Based on NAFSA’s analysis, for every seven of the 819,644 international students enrolled, three US jobs are created or supported by spending in tuition and living costs.
The data shows a 6% increase in job support creation, up from 300,000 in the last academic year, and nearly 10% gains in dollars contributed to the economy on 2011-2012’s results.
“These data clearly show the tremendous economic opportunity costs we face unless the House acts decisively to break down barriers for the best and the brightest international students and scholars to come here”
However OECD data shows the US’s market share has slipped 10% prompting NAFSA to call for “government policies and strategies to ensure we remain globally competitive”.
“These data clearly show the tremendous economic opportunity costs we face unless the House acts decisively to break down barriers for the best and the brightest international students and scholars to come here,” said NAFSA Executive Director and CEO Marlene Johnson.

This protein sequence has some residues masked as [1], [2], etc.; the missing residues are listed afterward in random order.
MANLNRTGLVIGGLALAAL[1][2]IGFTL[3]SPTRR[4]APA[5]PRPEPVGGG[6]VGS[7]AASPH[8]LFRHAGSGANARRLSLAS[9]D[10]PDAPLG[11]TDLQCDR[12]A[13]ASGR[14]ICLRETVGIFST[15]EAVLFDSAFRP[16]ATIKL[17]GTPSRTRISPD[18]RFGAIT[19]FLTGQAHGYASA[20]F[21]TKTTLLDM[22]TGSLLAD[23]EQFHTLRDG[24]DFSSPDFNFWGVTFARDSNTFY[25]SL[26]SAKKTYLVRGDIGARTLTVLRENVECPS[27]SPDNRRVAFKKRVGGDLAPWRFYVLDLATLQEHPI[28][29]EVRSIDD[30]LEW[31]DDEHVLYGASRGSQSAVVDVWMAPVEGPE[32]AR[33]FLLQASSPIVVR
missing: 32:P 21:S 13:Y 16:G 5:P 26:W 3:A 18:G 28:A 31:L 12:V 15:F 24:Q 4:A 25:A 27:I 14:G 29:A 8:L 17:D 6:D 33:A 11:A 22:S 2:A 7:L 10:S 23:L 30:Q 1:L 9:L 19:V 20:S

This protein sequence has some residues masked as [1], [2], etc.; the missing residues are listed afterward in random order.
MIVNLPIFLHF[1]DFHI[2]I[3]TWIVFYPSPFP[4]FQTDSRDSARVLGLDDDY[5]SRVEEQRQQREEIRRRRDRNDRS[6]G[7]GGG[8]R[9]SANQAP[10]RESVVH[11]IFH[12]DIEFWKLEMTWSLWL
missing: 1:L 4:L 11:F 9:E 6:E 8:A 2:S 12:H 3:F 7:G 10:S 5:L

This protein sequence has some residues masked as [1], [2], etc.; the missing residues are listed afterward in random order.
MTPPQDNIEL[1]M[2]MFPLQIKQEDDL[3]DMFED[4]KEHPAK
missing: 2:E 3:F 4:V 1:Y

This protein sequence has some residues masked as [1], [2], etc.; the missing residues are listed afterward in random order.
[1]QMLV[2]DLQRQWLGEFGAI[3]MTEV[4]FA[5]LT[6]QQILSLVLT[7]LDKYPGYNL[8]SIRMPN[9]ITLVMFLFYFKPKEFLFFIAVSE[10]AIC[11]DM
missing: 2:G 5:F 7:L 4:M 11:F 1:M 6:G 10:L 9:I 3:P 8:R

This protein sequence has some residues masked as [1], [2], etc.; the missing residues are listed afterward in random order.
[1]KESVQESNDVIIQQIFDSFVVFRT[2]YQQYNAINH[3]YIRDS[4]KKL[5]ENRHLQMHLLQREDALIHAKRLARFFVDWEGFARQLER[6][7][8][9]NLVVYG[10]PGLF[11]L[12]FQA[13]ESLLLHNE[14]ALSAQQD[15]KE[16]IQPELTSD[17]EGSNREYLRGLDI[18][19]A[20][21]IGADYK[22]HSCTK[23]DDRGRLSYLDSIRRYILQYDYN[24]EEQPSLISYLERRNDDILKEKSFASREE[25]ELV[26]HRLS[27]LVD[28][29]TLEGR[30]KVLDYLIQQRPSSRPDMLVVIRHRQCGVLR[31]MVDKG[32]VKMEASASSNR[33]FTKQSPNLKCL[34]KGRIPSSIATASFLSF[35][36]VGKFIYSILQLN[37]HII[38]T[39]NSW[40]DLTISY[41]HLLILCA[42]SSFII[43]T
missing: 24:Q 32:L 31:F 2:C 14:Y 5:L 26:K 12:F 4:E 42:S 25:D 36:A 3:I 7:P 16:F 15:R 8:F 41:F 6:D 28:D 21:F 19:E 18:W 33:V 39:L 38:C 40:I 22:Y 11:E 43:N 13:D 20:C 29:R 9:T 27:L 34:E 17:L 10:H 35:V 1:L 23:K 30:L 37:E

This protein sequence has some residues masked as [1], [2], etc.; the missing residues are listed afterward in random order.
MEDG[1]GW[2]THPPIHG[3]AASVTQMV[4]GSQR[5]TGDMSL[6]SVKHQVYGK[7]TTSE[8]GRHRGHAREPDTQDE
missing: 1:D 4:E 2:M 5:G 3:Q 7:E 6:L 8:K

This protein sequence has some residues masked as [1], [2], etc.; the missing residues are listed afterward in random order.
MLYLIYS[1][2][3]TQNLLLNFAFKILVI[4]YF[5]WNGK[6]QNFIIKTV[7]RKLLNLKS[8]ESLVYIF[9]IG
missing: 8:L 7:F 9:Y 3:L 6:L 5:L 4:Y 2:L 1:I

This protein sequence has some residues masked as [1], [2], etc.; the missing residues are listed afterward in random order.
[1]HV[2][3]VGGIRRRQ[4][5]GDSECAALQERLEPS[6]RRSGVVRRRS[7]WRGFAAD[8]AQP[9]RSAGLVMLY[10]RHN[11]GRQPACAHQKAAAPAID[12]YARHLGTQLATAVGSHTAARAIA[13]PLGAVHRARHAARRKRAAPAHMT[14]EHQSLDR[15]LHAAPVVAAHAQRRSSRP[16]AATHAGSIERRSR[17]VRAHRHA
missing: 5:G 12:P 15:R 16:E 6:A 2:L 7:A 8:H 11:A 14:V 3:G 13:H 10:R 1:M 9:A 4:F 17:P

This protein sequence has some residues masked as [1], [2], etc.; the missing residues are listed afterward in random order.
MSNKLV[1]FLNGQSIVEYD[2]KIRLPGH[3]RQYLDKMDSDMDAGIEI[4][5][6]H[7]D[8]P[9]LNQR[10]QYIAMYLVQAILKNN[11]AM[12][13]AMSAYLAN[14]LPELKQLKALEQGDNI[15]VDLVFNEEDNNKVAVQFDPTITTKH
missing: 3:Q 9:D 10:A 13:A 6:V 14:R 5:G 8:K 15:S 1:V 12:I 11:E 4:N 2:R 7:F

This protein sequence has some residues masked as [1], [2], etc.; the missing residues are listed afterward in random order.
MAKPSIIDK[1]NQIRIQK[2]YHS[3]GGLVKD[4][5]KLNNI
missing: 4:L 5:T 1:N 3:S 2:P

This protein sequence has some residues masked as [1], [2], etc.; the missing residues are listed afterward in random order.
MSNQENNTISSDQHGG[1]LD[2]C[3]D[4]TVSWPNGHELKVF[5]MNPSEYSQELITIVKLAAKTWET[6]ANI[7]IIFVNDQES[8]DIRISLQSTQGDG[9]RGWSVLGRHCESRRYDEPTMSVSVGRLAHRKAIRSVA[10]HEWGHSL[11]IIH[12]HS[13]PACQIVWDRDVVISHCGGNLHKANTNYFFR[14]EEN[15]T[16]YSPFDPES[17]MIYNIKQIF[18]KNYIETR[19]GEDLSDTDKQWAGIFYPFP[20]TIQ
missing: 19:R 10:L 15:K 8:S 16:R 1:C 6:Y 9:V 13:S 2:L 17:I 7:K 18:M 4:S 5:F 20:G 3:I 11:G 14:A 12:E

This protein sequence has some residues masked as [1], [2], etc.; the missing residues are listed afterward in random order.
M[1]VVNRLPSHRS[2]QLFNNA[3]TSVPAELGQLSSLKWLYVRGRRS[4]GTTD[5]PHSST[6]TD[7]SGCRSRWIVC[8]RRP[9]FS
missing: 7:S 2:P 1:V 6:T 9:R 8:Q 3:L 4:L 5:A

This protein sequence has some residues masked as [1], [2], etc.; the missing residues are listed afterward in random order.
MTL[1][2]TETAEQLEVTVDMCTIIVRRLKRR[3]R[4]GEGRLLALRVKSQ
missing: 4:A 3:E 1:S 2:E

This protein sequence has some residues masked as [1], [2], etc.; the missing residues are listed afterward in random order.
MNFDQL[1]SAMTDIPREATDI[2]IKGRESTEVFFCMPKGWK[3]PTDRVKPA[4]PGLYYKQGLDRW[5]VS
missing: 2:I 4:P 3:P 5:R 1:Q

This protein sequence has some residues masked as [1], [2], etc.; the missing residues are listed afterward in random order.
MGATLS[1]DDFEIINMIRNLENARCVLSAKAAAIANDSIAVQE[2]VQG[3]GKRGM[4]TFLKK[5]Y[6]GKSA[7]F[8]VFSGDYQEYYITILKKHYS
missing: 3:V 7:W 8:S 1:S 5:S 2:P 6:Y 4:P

In June, the Senate passed a bill that, among other proposals, would increase the number of temporary skilled worker visas and allow US graduates with graduate degrees in STEM fields to apply for green cards.
The legislation has moved to the House of Representatives where it has been stalled by republicans who oppose a 13 year path to citizenship for millions of illegal immigrants in the country.
Despite strong support from the White House, there are doubts that the House will reach a decision on the bill before its session ends this year on December 13th.
“The Senate has already acted, so now the House must pass commonsense, comprehensive immigration reform so that we can expand our ability to recruit, integrate, and graduate talented international students, strengthen our economy, and reclaim the values that make this nation a land of opportunity, equality, and freedom,” commented Johnson.
California, New York, Massachusetts, Texas, and Pennsylvania were the states that saw the largest benefits from international student spending. Job trends show students supported jobs mostly in higher education but the accommodation, dining, retail, transportation, telecommunications and health insurance sectors also benefited.
The overall analysis is based on international student enrolment data from the 2013 Open Doors report released this week and tuition and living expenses data from the US Department of Education’s National Center of Educational Statistics Integrated Postsecondary Education Data System.